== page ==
It was one cloudy day back in 2007 when we first heard that Toyota and Subaru are developing a common project that would one day allow the carmakers to offers us a sports car. The "Toyobaru" designation, which appeared at the same time with the information, which was filed under "rumors" back then, not only made our day brighter, but has also been placed on the podium of our list for Santa every year since then.
We're using this occasion to appologise for not behaving like we should - we think we're responsible for the numerous delays that led to the pushing of the Toyobaru's release to 2012.
But now all that is behind us, as the cars are here. There's no time for thoughts about the past, as we're rushing towards the Toyota office in order to get our driving gloves on the GT 86.
Toyota has placed the sports car game on "pause" for enough years to allow names like MR2, Celica or Supra to exit most people's vocabulary and now the company wants to make up for all that and even more, so it used "86" in the designation of the car to remind us of the Corolla Levin AE86, an early 80s compact sports car that has become a drift and tuning legend which still lives on in enthusiast circles.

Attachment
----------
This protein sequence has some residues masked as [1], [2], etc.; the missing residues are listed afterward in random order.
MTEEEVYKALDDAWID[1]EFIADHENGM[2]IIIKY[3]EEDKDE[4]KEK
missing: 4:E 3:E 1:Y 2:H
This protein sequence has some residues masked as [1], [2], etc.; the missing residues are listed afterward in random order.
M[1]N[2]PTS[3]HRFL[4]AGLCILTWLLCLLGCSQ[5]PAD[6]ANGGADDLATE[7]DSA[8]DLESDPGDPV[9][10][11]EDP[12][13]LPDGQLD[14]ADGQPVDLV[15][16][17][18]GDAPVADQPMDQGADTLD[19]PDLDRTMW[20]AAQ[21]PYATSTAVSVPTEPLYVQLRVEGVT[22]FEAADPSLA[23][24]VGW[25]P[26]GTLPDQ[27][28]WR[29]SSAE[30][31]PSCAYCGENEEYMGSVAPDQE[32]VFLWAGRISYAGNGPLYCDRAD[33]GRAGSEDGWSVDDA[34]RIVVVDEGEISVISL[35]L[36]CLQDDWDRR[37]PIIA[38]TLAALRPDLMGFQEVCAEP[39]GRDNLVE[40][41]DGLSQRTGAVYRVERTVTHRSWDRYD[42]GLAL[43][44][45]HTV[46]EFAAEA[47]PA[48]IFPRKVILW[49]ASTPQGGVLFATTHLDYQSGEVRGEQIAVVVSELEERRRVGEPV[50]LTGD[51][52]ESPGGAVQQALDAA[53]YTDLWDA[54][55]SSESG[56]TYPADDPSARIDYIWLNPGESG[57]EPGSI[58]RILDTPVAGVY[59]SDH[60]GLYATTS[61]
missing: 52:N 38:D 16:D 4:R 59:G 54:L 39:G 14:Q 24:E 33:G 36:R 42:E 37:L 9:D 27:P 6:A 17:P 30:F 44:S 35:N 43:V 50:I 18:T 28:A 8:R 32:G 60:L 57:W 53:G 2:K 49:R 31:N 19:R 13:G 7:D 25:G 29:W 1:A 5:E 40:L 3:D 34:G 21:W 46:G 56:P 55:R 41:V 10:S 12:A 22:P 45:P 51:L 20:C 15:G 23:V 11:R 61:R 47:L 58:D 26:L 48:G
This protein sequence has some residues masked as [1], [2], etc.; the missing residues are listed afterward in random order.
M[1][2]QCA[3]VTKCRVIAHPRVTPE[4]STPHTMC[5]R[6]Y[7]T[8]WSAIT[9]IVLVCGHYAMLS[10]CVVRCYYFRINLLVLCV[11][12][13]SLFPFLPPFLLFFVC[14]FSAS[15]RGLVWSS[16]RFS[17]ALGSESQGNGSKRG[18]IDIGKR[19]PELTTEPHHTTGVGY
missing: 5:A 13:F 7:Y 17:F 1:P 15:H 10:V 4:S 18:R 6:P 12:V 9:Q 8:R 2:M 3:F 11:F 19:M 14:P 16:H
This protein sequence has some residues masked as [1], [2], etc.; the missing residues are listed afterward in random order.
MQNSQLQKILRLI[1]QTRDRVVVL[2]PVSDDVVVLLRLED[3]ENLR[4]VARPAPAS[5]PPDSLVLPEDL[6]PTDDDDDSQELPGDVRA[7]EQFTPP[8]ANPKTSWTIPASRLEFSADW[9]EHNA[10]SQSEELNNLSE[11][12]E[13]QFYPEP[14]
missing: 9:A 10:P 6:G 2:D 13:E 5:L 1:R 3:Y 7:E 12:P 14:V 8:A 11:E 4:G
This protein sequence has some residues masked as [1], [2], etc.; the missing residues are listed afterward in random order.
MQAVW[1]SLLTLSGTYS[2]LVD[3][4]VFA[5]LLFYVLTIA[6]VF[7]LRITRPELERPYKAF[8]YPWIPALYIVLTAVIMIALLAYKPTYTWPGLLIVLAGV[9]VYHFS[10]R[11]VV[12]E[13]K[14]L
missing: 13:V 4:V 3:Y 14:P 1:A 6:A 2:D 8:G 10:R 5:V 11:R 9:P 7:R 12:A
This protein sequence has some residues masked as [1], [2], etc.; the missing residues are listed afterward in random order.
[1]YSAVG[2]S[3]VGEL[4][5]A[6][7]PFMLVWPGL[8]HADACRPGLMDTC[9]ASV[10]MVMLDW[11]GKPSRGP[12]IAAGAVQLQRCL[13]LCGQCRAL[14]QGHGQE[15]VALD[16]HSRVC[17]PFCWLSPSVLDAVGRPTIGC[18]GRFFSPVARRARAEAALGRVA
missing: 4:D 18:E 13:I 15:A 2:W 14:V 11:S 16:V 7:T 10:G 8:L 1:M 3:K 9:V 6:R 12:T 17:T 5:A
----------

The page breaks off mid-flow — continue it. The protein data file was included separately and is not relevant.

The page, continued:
As we're going to see over the course of this test drive, the number 86 is included in multiple areas of the car, being much more than just a marketing trick aimed at reminding us of the Hachi-Roku, another nickname for the AE86, which means "eight-six" in Japanese.
However, a contrasting thought crosses our minds as we start the four-cylinder boxer engine: Toyota has chosen an extremely difficult period to launch its budget-buy sports car, as the last few years have seen the hot hatch segment explode.
So, the GT 86 can't just be good in isolation, it also has to be able to face the gauntlet thrown by those cheeky hot hatches. Let's turn the key and find out what this sports car is made of. Oh, wait, the engine comes with a "Start" button.Continue reading